Red Lake Nation News - Babaamaajimowinan (Telling of news in different places)

By Paula Quam
Forum News Service 

Historic vote for White Earth: Election Tuesday will determine new Constitution


DETROIT LAKES - It's being called one of the most important elections in White Earth Reservation's history.

On Tuesday, enrolled members of the tribe will decide whether they will embrace an entirely new constitution - one that would mean tremendous change for the people of White Earth.

The new, proposed constitution, which was created by an assembled team of constitutional delegates from White Earth, would essentially redefine who they are and how they do business.

Talks of this happening have been in the works for years -if not decades - and it all boils down to Tuesday.

Blood versus blood

At the heart of the issue is determining who can and cannot be an enrolled member of the reservation. Under the tribe's current constitution, called The Minnesota Chippewa Tribe

Constitution (which it has shared with the state's five other Chippewa bands since 1936) only those who have at least 25 percent native blood coursing through their veins can be accepted as an enrolled member of the tribe.

The issue of blood quantum has been one of contention for years, as it means exclusion to so many decedents who want to be a part of their families' Anishinaabe Nation. It means they cannot hunt or fish on the reservation with their parents or grandparents who are enrolled members. It means they cannot vote on issues that impact other family members who do meet blood quantum requirements.

It also means that even if they've grown up on the reservation and call everything on it home, they cannot receive its benefits or services.

If the new constitution is passed, the blood quantum law would be dropped and enrollment would then be decided by lineal descent. Being a blood relative would suddenly mean more than the amount of native blood one has.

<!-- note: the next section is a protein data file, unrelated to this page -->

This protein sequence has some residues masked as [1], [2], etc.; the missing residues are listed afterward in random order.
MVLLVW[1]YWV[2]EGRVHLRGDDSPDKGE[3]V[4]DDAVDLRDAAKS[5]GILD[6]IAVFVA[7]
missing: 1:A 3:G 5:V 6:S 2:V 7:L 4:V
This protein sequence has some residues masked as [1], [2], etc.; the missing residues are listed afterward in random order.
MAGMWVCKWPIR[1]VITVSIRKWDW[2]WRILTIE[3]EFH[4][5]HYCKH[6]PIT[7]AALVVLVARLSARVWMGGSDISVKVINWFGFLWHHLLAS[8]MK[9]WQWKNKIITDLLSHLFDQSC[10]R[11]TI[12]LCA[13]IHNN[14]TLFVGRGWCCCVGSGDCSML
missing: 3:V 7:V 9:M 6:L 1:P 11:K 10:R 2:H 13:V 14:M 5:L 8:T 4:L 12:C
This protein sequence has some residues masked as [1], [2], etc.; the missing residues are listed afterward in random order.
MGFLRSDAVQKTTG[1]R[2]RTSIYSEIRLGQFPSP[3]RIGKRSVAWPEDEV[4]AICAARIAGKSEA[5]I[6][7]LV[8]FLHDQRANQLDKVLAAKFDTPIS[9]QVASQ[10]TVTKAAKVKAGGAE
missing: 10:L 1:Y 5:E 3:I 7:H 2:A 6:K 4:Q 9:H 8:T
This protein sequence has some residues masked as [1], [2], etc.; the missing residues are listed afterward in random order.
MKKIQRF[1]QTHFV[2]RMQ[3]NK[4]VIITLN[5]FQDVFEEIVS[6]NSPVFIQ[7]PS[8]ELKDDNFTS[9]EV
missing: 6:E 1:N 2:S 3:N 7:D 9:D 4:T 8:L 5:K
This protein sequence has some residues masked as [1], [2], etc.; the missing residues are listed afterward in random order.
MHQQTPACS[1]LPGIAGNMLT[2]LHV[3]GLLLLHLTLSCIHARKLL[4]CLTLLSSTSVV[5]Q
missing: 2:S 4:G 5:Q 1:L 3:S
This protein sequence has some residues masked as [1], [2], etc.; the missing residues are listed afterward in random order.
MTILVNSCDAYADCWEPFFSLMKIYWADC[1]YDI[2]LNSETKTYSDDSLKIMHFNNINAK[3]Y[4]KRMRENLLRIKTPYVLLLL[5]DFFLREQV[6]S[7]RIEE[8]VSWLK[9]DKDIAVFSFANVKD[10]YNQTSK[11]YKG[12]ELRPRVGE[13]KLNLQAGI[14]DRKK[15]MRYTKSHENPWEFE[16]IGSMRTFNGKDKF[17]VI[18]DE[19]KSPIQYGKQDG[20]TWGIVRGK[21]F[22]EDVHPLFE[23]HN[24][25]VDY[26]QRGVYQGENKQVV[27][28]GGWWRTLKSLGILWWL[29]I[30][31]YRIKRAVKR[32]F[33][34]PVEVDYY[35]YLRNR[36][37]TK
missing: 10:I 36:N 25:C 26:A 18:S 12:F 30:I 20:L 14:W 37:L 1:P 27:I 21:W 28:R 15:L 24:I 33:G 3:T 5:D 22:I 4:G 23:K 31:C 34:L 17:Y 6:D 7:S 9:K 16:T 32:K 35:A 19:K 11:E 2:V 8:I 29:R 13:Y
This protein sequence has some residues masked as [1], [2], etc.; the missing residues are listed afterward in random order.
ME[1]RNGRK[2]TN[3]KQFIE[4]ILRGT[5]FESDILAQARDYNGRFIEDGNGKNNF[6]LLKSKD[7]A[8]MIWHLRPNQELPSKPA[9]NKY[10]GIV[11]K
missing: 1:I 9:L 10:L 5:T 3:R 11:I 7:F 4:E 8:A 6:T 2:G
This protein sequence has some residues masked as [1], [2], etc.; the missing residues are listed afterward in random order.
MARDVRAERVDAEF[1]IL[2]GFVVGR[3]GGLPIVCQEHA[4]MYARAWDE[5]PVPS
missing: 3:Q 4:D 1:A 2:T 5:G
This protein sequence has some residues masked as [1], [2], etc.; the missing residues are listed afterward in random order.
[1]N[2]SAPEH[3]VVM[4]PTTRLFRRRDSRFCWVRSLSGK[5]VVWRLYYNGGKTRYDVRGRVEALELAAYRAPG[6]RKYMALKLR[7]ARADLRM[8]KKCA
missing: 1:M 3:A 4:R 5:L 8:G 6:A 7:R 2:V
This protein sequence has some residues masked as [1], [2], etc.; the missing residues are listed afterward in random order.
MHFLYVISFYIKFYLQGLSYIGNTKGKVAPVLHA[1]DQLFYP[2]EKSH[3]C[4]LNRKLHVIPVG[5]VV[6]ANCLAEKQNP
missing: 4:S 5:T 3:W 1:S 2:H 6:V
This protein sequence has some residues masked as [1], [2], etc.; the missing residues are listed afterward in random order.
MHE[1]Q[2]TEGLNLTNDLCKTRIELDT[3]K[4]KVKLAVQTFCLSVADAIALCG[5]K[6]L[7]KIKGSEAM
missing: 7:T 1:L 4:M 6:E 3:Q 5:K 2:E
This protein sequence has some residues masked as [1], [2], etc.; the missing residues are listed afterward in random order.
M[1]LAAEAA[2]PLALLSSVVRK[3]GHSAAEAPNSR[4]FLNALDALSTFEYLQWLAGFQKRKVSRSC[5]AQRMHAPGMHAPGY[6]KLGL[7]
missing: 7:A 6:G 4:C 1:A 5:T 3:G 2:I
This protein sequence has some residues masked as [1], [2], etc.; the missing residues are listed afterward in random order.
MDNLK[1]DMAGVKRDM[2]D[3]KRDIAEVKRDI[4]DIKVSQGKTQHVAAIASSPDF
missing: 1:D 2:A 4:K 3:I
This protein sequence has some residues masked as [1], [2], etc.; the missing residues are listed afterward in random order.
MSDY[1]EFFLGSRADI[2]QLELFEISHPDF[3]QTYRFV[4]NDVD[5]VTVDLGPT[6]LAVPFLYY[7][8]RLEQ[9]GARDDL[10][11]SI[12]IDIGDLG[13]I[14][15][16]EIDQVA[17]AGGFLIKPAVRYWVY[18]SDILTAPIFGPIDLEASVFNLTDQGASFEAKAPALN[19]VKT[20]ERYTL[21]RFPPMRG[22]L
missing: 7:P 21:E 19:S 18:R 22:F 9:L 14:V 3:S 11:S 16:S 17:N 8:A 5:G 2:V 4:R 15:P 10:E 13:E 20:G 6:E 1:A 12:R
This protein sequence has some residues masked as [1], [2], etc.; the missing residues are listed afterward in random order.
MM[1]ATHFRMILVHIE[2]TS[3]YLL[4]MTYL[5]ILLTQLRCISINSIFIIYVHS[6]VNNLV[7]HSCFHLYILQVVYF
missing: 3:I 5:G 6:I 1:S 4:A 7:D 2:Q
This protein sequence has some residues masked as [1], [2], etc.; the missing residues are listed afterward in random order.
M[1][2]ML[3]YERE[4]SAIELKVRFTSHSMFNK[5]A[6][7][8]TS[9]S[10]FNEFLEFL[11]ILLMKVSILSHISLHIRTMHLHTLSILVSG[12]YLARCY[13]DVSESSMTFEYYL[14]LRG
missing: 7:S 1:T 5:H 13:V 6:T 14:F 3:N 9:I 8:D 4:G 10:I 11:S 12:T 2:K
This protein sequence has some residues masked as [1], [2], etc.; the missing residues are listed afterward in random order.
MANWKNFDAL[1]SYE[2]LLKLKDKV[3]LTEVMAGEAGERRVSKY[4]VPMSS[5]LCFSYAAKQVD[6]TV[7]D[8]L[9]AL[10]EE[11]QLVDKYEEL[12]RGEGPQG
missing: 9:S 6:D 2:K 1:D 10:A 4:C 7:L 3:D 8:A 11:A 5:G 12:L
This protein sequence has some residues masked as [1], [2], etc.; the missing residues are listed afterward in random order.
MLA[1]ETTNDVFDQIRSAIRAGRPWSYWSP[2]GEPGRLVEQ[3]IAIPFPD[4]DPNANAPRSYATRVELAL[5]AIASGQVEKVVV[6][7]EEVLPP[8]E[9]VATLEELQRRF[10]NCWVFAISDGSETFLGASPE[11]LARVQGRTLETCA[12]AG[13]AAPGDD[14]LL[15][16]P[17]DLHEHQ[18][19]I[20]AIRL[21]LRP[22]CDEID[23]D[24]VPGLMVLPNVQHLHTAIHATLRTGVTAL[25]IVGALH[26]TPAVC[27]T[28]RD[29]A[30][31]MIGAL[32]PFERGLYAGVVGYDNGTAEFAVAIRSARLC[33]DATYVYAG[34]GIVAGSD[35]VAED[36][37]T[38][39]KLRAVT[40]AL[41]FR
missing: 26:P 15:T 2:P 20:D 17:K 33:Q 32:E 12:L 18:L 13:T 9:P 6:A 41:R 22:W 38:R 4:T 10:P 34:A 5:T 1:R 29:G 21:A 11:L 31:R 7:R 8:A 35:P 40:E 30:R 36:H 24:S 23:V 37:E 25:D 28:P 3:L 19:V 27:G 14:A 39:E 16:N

Naturally, this would mean the enrolled population, which currently stands at about 20,000 on and off White Earth Reservation (including the Twin Cities) would jump dramatically.

Not everybody thinks this is a good idea.

The two main issues behind this change are the same two that have proponents embracing it and opponents fighting it.

"Some opponents believe that if you have a significant increase in enrollment, what does that do to benefits and resources," said Terry Janis, who has been charged with managing election information. "And the other argument is, what would this do to the identity of the community as a nation."

On the flipside, Janis adds that proponents believe this large increase of enrollment would be beneficial, not just to the children and grandchildren currently being excluded from reservation rights, but also to the tribe as more talent and resources would be added.

Without a change in the law, many believe the reservation will soon shrivel up as native blood gets "watered down."

"Our nation of 20,000 will be down to only 8,000 in 20 years," White Earth Tribal Chair Erma Vizenor told the Detroit Lakes Newspapers nearly a year ago as she worked to push the new draft constitution through to a vote. "We're self-terminating."

Janis says the blood quantum issue has by far been the most talked about, the most argued, the most emotionally charged issue within the proposal. But it isn't the only one.

A change in leadership

If the voters elect to implement the new draft constitution, the White Earth Tribal Council that currently holds all of the power on the reservation would disappear, as would the requirement to run its decisions through the larger Minnesota Chippewa Tribe.

Instead, there would be a separation of powers - a checks and balances system very similar to the federal system.

The executive branch, occupied by an elected president, a Legislative Tribal Council made up of elected representatives from each newly mapped district (including two legislators to represent enrolled members who live off the reservation) and a judicial branch.

Members of the current Tribal Council may run for these positions just like anybody else, but there would be term limits.

Vizenor, too, would have to run for a position of leadership, such as president.

Advocates for the change say this is needed to ensure corruption and abuse of power cannot take over the reservation, like some say it did for a period of time years ago.

Although White Earth is an open reservation subject to the laws of the state, the new draft constitution does lay the groundwork to allow more jurisdiction on crimes and investigations on the reservation if leaders there decided to build a jail and petition the state for more independence.

There will be no polling places set up Tuesday, as the election will be determined by mail-in ballots only.


Reader Comments(0)


Powered by ROAR Online Publication Software from Lions Light Corporation
© Copyright 2020

Rendered 04/03/2021 23:08